knowledge | 5 May 2017 |

New Register for Overseas Companies owning UK Property or bidding for UK Government Contracts

Are you are a director, shareholder or manager of a corporate entity which owns UK property or bids for UK government contracts? If so, the UK government’s proposal for a new register of beneficial owners of overseas companies concerns you.

What is proposed?

The UK government proposes to establish a register to show the true ownership of overseas companies who own or propose to buy property in the UK, or who wish to participate in UK government procurement.  The full proposals and the UK’s invitation for submissions by 15 May 2017 are available here.

What is the objective?

The proposals are aimed at combatting corruption by improving transparency in UK property ownership, and so limiting the potential for money laundering and other illegal activity through property investments in the UK by overseas companies.

Who do the proposals affect?

All non-UK companies, which either currently own property in the UK or intend to buy UK property or bid for UK government contracts, are affected.  While freehold title is understandably caught, the proposals, as currently framed, will also affect entities which hold property as tenants under leases of longer than 21 years.  The proposals are also intended to apply across the UK, in England, Scotland, Wales and Northern Ireland.  While Scotland has put in train similar proposals separately, the UK government indicates that it will work with the devolved administrations as the proposals develop.

What are the main implications for those affected?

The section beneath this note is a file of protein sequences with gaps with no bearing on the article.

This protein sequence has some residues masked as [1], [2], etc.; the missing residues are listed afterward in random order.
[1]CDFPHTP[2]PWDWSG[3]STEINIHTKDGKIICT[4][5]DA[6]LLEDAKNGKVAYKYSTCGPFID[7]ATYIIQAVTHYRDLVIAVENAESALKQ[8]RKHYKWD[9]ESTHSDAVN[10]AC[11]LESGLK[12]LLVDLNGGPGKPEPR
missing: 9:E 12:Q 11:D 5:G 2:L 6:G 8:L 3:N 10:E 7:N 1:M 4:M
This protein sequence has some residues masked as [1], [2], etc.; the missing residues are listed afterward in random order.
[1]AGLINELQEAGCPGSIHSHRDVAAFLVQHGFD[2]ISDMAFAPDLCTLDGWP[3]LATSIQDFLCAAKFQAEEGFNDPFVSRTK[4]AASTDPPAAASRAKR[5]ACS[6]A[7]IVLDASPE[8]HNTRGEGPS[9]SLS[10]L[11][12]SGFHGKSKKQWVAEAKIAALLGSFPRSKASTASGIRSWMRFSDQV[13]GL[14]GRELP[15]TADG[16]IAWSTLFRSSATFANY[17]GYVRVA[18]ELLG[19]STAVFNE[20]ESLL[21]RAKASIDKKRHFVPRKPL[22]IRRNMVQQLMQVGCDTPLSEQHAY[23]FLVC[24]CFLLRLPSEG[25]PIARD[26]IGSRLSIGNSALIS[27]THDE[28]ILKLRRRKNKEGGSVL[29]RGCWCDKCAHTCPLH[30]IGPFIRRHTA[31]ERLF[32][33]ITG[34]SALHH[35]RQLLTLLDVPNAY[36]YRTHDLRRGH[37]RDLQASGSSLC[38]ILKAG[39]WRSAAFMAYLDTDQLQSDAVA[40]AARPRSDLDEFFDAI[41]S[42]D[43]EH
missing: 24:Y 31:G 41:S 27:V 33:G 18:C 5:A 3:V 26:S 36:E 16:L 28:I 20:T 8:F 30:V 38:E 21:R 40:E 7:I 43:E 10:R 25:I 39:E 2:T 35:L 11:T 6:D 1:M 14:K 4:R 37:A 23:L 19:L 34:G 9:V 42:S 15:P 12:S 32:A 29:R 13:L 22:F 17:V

Overseas entities, which have not provided information about their beneficial owners to the UK’s Companies House, will not be able to buy or sell property  in England, Scotland, Wales or Northern Ireland or bid for UK government contracts.  Entities proposing to buy  property will not be permitted to become the registered owners in the relevant Land Registries without being able to show compliance with the proposed requirements.  Entities which already own or hold property when the proposals come into effect will have one year during which to comply with the requirements.  If they do not, a note will be put on the property title which will prevent the registration of any sale, lease or mortgage of the property.  Similarly, bids for UK government contracts by overseas entities which fail to include information on the bidder’s beneficial ownership, will be excluded and if received, will be rejected as incomplete or non-compliant.

How do these proposals differ from existing Irish and UK disclosure requirements on corporate ownership?

In compliance with the European Fourth Anti-Money Laundering Directive 2015/849 (also referred to as MLD4), Irish companies are already required under Irish regulations1 introduced in November 2016 to maintain a register of beneficial ownership information. A further requirement to provide this information to a central register to be controlled by the Irish Companies Registration Office will be introduced shortly. The UK has a similar scheme for beneficial ownership information (the people with significant control or “PSC” register) in place since June 2016.  In affecting non-UK companies operating in a specific market in the UK, the UK’s current proposals go a step further than the requirements of MLD4.  As such, the proposed new UK “foreign ownership register” is set to be the first of its kind in the world.

Are any exemptions likely?

The invitation for submissions on the proposals indicates that the UK government plans to exempt entities incorporated in countries with equivalent disclosure requirements.  This is potentially significant for Irish and EU entities in particular, which have implemented MLD4, but further detail will be necessary before the impact of this can be properly assessed.


Parties affected by the proposals are encouraged to make submissions to the UK Government by 5pm on 15 May 2017.

This document has been prepared by McCann FitzGerald LLP for general guidance only and should not be regarded as a substitute for professional advice. Such advice should always be taken before acting on any of the matters discussed.

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